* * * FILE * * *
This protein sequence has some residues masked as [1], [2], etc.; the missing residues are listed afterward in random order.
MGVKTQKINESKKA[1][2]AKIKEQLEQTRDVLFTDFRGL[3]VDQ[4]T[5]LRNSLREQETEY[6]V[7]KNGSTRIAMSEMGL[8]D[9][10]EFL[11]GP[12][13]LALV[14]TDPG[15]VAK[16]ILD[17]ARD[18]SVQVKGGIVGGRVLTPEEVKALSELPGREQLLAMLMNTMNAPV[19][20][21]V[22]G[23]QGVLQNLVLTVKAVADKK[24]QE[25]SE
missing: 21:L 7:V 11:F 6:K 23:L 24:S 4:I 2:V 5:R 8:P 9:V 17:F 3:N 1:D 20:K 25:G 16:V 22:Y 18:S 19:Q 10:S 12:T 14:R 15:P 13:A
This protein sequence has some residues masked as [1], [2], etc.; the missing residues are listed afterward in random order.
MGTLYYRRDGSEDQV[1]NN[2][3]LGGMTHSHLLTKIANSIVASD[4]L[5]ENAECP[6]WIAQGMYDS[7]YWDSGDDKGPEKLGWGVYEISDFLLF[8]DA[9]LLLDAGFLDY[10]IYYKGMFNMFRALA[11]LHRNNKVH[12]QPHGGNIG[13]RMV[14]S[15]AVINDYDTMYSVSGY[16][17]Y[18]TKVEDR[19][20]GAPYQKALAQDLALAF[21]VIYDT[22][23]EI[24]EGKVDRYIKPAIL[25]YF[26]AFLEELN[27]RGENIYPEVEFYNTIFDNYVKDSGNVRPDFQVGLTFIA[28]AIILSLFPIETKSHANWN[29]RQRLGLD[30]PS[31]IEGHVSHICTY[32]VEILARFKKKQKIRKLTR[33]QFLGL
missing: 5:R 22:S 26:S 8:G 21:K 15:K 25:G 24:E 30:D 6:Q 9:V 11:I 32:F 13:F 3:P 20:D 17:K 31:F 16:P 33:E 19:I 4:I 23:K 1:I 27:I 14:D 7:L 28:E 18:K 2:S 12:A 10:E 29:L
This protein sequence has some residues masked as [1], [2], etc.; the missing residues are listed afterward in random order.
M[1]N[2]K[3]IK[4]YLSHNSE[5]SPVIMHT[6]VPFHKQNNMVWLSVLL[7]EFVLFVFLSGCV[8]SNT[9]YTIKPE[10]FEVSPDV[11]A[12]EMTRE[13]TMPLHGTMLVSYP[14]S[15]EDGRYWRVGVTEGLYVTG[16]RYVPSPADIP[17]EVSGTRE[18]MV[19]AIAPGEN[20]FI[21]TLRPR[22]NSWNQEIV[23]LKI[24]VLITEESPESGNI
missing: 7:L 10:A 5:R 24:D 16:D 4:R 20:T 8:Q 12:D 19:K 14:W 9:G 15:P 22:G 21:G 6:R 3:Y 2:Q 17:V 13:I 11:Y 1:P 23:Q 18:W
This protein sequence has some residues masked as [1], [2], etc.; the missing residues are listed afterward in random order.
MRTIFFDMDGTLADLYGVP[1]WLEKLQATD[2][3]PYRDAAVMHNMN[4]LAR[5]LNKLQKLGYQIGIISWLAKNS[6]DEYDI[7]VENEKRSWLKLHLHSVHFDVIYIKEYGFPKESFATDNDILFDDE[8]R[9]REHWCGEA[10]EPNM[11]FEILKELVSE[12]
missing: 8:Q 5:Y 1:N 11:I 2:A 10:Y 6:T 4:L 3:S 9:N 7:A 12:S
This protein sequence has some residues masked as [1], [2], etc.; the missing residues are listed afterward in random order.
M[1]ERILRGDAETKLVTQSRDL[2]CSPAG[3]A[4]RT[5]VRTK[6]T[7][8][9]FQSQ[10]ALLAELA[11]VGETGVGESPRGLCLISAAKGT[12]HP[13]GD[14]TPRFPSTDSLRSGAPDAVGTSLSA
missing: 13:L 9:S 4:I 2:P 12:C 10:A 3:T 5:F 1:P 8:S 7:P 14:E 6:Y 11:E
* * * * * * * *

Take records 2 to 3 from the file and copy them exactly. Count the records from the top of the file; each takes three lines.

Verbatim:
This protein sequence has some residues masked as [1], [2], etc.; the missing residues are listed afterward in random order.
MGTLYYRRDGSEDQV[1]NN[2][3]LGGMTHSHLLTKIANSIVASD[4]L[5]ENAECP[6]WIAQGMYDS[7]YWDSGDDKGPEKLGWGVYEISDFLLF[8]DA[9]LLLDAGFLDY[10]IYYKGMFNMFRALA[11]LHRNNKVH[12]QPHGGNIG[13]RMV[14]S[15]AVINDYDTMYSVSGY[16][17]Y[18]TKVEDR[19][20]GAPYQKALAQDLALAF[21]VIYDT[22][23]EI[24]EGKVDRYIKPAIL[25]YF[26]AFLEELN[27]RGENIYPEVEFYNTIFDNYVKDSGNVRPDFQVGLTFIA[28]AIILSLFPIETKSHANWN[29]RQRLGLD[30]PS[31]IEGHVSHICTY[32]VEILARFKKKQKIRKLTR[33]QFLGL
missing: 5:R 22:S 26:S 8:G 21:K 15:K 25:G 24:E 30:D 6:Q 9:V 11:I 32:F 13:F 3:P 20:D 17:K 31:F 16:P 33:E 19:I 4:I 23:K 1:I 27:I 14:D 7:L 28:E 18:K 2:S 12:A 10:E 29:L
This protein sequence has some residues masked as [1], [2], etc.; the missing residues are listed afterward in random order.
M[1]N[2]K[3]IK[4]YLSHNSE[5]SPVIMHT[6]VPFHKQNNMVWLSVLL[7]EFVLFVFLSGCV[8]SNT[9]YTIKPE[10]FEVSPDV[11]A[12]EMTRE[13]TMPLHGTMLVSYP[14]S[15]EDGRYWRVGVTEGLYVTG[16]RYVPSPADIP[17]EVSGTRE[18]MV[19]AIAPGEN[20]FI[21]TLRPR[22]NSWNQEIV[23]LKI[24]VLITEESPESGNI
missing: 7:L 10:A 5:R 24:D 16:D 4:R 20:T 8:Q 12:D 19:K 14:W 9:G 15:P 22:G 21:G 6:R 3:Y 2:Q 17:V 13:I 11:Y 1:P 23:Q 18:W